To prepare the almonds you just need to lay 250g of whole unblanched almonds onto a baking tray and roast for 10 minutes at 180°C. Remove them from the oven and pour into the food processor so you can grind into crumbs. Once the almonds are completely ground then pour some whole milk (or half milk, half cream) over so they are not quite covered. Give a good stir then leave overnight for the nuts to soften and absorb the milk.

The banana and almond sponge is made even more glorious by the cloud-like whipped toffee buttercream adorning each layer, adding the perfect amount of dreaminess to each bite. I adapted Delia Smith’s Sticky Toffee Icing for the job which I then whisked into my favourite whipped vanilla buttercream. This amount of buttercream is perfect to ice about 12-14 cupcakes or 3 thick layers in a layer cake. If you would like to ice the outside of the cake as well it’s doable but you would have to double the buttercream ingredients.

Banana and Almond Cake with Toffee Whipped Buttercream  |  Stroud Green Larder

So, fun and cravings now over, I’m returning to my to-do list, whereupon I am now sentencing myself to the completion of a chocolate and whisky bundt cake with chocolate caramel drizzle. As I said, it’s a heinous task.

Banana and Almond Layer Cake with Toffee Whipped Buttercream

175g soft light brown sugar
150g caster sugar
3 eggs
100ml buttermilk
120ml light olive oil
3 large bananas
1 tsp vanilla extract
250g ground almonds soaked in milk
325g plain flour
2 tsp baking powder
1 tsp bicarbonate of soda
1 tsp cinnamon
½ tsp nutmeg
¼ tsp salt

For the buttercream:
8 tbsp evaporated milk
325g unsalted butter
6 tbsp dark brown soft sugar
¼ tsp salt
30g plain flour
250ml milk
1 vanilla pod
100g caster sugar

  1. Pre-heat oven to 180°C and line and grease three 20cm sandwich tins.
  2. In a large mixing bowl beat the sugars, eggs, buttermilk and olive oil.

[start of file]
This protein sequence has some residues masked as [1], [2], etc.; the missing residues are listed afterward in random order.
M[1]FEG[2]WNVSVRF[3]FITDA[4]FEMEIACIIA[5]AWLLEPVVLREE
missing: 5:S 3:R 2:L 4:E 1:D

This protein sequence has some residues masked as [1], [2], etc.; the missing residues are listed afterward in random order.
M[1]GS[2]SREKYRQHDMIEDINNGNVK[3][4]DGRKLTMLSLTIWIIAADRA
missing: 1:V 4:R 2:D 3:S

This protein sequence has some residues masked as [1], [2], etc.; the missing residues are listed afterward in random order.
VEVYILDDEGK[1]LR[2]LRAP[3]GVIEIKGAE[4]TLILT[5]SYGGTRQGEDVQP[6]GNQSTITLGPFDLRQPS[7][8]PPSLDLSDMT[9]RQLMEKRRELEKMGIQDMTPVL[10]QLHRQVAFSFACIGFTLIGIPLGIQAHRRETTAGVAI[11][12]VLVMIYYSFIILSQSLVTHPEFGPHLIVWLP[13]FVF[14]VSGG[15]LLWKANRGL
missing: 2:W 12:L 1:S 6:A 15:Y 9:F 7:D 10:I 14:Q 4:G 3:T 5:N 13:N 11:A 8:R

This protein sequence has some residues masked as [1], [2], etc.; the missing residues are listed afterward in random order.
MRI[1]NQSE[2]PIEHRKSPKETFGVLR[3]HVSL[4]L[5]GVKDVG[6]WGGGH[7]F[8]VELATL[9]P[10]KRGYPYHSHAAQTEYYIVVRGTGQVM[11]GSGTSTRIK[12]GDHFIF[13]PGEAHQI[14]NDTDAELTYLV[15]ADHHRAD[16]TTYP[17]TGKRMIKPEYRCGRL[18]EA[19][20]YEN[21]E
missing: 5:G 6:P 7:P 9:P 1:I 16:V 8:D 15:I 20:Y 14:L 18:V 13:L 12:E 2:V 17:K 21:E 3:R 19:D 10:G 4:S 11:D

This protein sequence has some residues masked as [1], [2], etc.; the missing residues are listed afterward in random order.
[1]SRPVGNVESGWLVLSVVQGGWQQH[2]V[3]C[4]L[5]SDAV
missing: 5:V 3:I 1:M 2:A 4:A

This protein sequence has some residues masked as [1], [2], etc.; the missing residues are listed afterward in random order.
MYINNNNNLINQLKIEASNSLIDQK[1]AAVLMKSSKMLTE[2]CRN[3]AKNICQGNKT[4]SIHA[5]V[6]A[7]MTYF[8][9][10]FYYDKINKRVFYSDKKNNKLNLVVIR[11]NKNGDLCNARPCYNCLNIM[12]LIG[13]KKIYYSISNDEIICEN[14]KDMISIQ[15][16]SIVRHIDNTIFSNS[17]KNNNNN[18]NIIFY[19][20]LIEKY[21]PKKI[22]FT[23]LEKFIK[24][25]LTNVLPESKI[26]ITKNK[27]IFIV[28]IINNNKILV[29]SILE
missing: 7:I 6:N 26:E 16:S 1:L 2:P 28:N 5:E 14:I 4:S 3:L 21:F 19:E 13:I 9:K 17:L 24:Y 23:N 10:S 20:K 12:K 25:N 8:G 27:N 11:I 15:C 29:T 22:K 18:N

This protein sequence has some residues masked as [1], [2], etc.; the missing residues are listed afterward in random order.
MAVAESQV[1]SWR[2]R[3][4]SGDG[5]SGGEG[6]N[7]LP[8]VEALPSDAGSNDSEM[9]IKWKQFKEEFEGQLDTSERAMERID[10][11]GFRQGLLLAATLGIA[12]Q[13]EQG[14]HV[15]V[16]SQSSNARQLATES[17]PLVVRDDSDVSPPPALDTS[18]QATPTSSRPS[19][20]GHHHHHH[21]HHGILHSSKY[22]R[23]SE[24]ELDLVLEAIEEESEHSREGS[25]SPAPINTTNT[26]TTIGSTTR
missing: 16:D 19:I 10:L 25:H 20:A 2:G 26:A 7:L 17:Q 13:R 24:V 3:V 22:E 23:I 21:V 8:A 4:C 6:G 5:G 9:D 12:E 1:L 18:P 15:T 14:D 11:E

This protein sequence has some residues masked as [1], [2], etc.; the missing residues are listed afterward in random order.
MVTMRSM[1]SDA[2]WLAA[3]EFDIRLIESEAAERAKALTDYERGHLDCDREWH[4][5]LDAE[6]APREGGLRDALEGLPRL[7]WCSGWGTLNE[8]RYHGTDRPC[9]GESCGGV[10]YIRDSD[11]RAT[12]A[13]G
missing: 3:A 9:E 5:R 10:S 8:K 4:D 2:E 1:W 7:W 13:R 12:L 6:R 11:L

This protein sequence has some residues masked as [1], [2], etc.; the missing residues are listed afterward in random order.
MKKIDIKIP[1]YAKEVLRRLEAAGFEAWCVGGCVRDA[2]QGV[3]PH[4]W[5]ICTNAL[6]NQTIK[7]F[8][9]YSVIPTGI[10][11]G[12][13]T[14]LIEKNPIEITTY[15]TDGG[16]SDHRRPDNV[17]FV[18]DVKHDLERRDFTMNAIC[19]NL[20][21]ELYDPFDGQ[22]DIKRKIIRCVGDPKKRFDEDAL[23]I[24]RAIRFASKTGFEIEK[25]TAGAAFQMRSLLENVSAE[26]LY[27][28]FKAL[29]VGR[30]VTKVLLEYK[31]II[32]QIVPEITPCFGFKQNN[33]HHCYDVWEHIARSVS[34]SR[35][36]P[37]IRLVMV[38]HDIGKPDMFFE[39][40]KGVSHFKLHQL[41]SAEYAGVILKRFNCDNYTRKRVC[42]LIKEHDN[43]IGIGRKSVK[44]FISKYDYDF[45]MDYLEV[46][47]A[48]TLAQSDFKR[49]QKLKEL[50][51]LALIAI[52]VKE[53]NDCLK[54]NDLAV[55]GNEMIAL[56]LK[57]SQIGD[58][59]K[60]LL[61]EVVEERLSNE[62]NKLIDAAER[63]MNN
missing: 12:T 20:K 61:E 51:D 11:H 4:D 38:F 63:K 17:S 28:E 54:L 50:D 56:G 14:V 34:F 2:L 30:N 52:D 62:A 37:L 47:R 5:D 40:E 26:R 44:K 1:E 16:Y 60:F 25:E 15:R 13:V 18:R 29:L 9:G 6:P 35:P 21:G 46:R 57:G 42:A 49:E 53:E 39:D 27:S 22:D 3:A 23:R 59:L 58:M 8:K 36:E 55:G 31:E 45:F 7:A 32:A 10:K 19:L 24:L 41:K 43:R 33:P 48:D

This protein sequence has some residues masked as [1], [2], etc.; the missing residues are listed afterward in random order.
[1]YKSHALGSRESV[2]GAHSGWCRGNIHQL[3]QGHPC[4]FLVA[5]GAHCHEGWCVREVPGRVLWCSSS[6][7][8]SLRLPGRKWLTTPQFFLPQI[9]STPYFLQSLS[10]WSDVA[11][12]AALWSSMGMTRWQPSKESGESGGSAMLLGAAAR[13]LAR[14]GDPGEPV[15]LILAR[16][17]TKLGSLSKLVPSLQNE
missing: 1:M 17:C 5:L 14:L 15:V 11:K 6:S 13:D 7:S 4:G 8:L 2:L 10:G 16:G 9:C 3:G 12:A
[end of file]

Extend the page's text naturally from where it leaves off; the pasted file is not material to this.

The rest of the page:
3. Mash the bananas well then add them to the mixing bowl along with the vanilla.
  4. Drain any loose liquid from the ground almonds then add them in as well, beating everything together until smooth.
  5. In a separate bowl sift together the flour, baking powder, bicarbonate of soda, cinnamon, nutmeg and salt.
  6. Add the flour to the rest of the batter and mix together until just incorporated.
  7. Pour evenly into the three sandwich tins and bake in the oven for 18-20 minutes until golden and coming away from the sides.
  8. Turn each cake out of the tin onto a cooling rack and leave to cool.
  9. Meanwhile make the buttercream by melting the evaporated milk, 100g of the butter and brown sugar in a medium saucepan. Simmer for 4 minutes then remove from the heat and leave to cool.
  10. In another saucepan whisk the flour, 100ml of the milk and the vanilla seeds until smooth. Heat on low until the mixture has thickened then gradually add the rest of the milk in a slow stream, whisking all the while to avoid any lumps which would be quick to form. Whisk hard until the mixture just touches a boil and has thickened. Remove from the heat immediately and continue whisking for about 3 minutes. Strain to guarantee no flour lumps then leave to cool.
  11. Whilst the toffee sauce and the flour mixture are cooling, beat the rest of the butter (225g) and the caster sugar for about 4-5 minutes until light and fluffy. Then add the cooled flour mixture and beat for a further 3-4 minutes until even lighter and fluffier.
  12. Finally pour in the toffee sauce and beat the buttercream for a final 2 minutes to fully whip it all together.
  13. The buttercream can be applied as soon as the cake layers have completely cooled.

Homemade Almond Milk

Homemade Almond Milk
When I was in my mid-twenties I was unwell a lot, I was missing a lot of time of work and since I had quite a busy job I was really feeling the strain. The days I did go into work I usually felt awful, constantly sick and exhausted with pounding headaches. The doctors tested me for everything but in their eyes I was fit and well. So under the advice of my personal trainer I went to a local kinesiologist to seek a more holistic approach, which was a fun if slightly batty experience. Kinesiology is the study of human movement and a series of simple tests on muscles is believed to determine any imbalances in the body. Since by this time I was fed up of going to the doctors for them merely to shrug and give me further blood tests the holistic approach seemed a welcome relief.